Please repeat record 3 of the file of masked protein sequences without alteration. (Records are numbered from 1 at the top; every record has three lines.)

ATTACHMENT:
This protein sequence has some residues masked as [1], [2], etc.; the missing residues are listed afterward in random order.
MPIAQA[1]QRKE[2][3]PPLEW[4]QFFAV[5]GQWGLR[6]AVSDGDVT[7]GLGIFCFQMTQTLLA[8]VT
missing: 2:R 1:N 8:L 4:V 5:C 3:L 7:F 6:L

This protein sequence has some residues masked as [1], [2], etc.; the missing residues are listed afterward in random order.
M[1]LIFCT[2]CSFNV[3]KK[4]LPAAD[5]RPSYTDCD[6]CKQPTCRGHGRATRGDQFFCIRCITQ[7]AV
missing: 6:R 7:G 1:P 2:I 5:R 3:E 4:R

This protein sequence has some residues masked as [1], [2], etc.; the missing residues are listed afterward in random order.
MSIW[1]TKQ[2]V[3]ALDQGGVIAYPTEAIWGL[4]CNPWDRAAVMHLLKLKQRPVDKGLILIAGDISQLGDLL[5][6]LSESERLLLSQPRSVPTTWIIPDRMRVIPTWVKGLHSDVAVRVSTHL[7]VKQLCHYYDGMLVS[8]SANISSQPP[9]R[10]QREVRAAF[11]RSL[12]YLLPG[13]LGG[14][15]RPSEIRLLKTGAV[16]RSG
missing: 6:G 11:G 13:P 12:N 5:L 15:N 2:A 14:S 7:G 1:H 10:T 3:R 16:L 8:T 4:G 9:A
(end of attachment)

This protein sequence has some residues masked as [1], [2], etc.; the missing residues are listed afterward in random order.
MSIW[1]TKQ[2]V[3]ALDQGGVIAYPTEAIWGL[4]CNPWDRAAVMHLLKLKQRPVDKGLILIAGDISQLGDLL[5][6]LSESERLLLSQPRSVPTTWIIPDRMRVIPTWVKGLHSDVAVRVSTHL[7]VKQLCHYYDGMLVS[8]SANISSQPP[9]R[10]QREVRAAF[11]RSL[12]YLLPG[13]LGG[14][15]RPSEIRLLKTGAV[16]RSG
missing: 6:G 11:G 13:P 12:N 5:L 15:N 2:A 14:S 7:G 1:H 10:T 3:R 16:L 8:T 4:G 9:A